People Unfairly Judged and Villainized by History
People Unfairly Judged and Villainized by History

People Unfairly Judged and Villainized by History

Larry Holzwarth - July 15, 2021

People Unfairly Judged and Villainized by History
Napoleon is considered an enlightened despot by some, a bloodthirsty tyrant by others. Wikimedia

13. Napoleon I continues to generate controversy among historians and scholars

Napoleon’s Empire of the French, at its peak in 1812, spanned the European continent from Spain to Russia. Within, the French Emperor established codified laws, removed the feudal system, established freedom of religion, developed free secular education, and modernized infrastructure. Nonetheless, driven by unrelenting British propaganda, a series of coalitions formed by the nations of Europe, chiefly Austria, Prussia, Russia, and Great Britain, fought for years to depose him. Unable to match his forces on land, Britain financed the wars conducted by Napoleon’s enemies and supported territorial gains if the Emperor was defeated. Meanwhile its fleets blockaded European ports and crushed free trade with France, even by neutral nations such as the United States. Most of the conflicts known as the Napoleonic Wars started in Coalitions against Napoleon fomented by British diplomacy.

Yet despite the modernization of the lands allied with or absorbed into the French Empire, Napoleon remains, in some circles, as a bloodthirsty tyrant set upon conquest and domination. The nearly 2 million lives lost in the Napoleonic Wars (some claim up to 6 million) supports the argument. To some, he remained the vilest European ruler of history until the emergence of Adolf Hitler in the 1930s. The Napoleonic Wars began with Austrian and British attempts to restore the monarchy to revolutionary France. They continued, more or less, for another two decades before Napoleon’s first abdication, when a Bourbon monarch ascended to the French throne. Both vilified and lauded by history, Napoleon was a controversial figure during his lifetime, and has remained one ever since.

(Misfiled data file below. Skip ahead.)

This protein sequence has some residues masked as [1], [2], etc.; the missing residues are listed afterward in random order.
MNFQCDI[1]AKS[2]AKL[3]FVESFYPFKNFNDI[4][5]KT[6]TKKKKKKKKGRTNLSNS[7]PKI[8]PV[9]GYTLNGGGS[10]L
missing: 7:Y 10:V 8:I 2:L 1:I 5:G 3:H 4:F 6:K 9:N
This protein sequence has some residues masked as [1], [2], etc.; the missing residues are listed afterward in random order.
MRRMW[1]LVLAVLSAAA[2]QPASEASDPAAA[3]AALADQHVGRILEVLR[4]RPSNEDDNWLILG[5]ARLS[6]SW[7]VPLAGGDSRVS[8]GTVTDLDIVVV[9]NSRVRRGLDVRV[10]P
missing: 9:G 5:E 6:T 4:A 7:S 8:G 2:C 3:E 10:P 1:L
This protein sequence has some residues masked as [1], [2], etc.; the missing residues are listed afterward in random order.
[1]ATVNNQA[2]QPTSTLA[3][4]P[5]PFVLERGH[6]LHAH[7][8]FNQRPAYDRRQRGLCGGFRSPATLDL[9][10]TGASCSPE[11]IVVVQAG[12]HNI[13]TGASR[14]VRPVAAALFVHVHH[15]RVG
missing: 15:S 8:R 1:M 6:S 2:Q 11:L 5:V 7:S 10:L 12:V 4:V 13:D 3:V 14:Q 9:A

People Unfairly Judged and Villainized by History
Lucrezia Borgia is often the stereotype of a femme fatale, though somewhat unjustly. Wikimedia

14. Lucrezia Borgia may or may not have been a murderer

Lucrezia Borgia has been vilified for centuries, as a conniving and cunning woman capable of murder. To some she poisoned several victims. The daughter of a Roman Catholic Cardinal who later reigned as Pope Alexander VI, she entered into an arranged marriage at the behest of her father, who wanted to ally himself with a powerful family. When the family’s support was no longer need Alexander annulled the first marriage and arranged another. A child born to the Borgia family prior to her second marriage was recognized first as her brother Cesare’s, and secondly as her father Alexander’s though the mother was never named. Rumors that she had borne the child followed her throughout the rest of her life. Her second marriage ended after less than two years, when her husband was murdered in 1500. Her brother Cesare may have ordered him killed.

Lucrezia’s third marriage lasted 17 years, during which she gave birth to eight children, though she maintained extramarital relationships throughout. But she also proved to be a capable administrator of the duchy of her husband, the Duke of Ferrara. A contemporary rumor that she killed former lovers when she was finished with them included her wearing a hollowed-out ring in which she carried poison. The Borgia family, known for extravagance throughout the Italian lands, were the subject of similar rumors throughout her life. Lucrezia bore a dozen or more children, depending on the sources, and numerous miscarriages. She died following the birth of a child in June, 1519. The child, a girl, died the same day. Lucrezia died ten days later, at the age of 39. Her name conjures images of an alluring but deadly woman to this day, probably undeservedly.

People Unfairly Judged and Villainized by History
History usually depicts baseball’s legendary Ty Cobb as a hateful and hated man, somewhat inaccurately. Wikimedia

15. History is unfairly harsh on baseball legend Ty Cobb

During his playing career, Ty Cobb approached the game of baseball with openly displayed ferocity. His style of play led to numerous altercations with other players, fans, and occasionally sportswriters. He also took care of his money. As a star player in Detroit, Cobb invested in General Motors stock early in the corporation’s history. As a resident of a Georgia farm near Atlanta, Cobb supported a local business by investing early. That business was Coca-Cola, and Cobb, a major shareholder, grew wealthy from that investment alone. Still, he is remembered mainly as an antagonistic, quick-to-anger hothead, hated by his teammates and his opponents. Most of that reputation came from since discredited books by sportswriter Al Stump. Cobb certainly wasn’t beloved by fellow players, but he was widely respected for his approach to the game.

In retirement Cobb put his wealth to good use. He supported former players down on their luck, providing money and using extensive business contacts to help them find jobs. His first wife divorced him in 1947, and he married his second two years later, at the age of 62. He used his money to create the Cobb Memorial Hospital in Royston, Georgia, though he made the donation in his parents’ name. He gave another $100,000 to create the Cobb Educational Fund in Georgia. Today known as the Ty Cobb Educational Foundation, it has, as of April 2021, provided scholarships to needy students in excess of $19 million. At Cobb’s death in 1961 his estate was worth nearly $12 million (about $109 million today). A quarter of his wealth went to the Educational Fund, the rest divided up between children and grandchildren.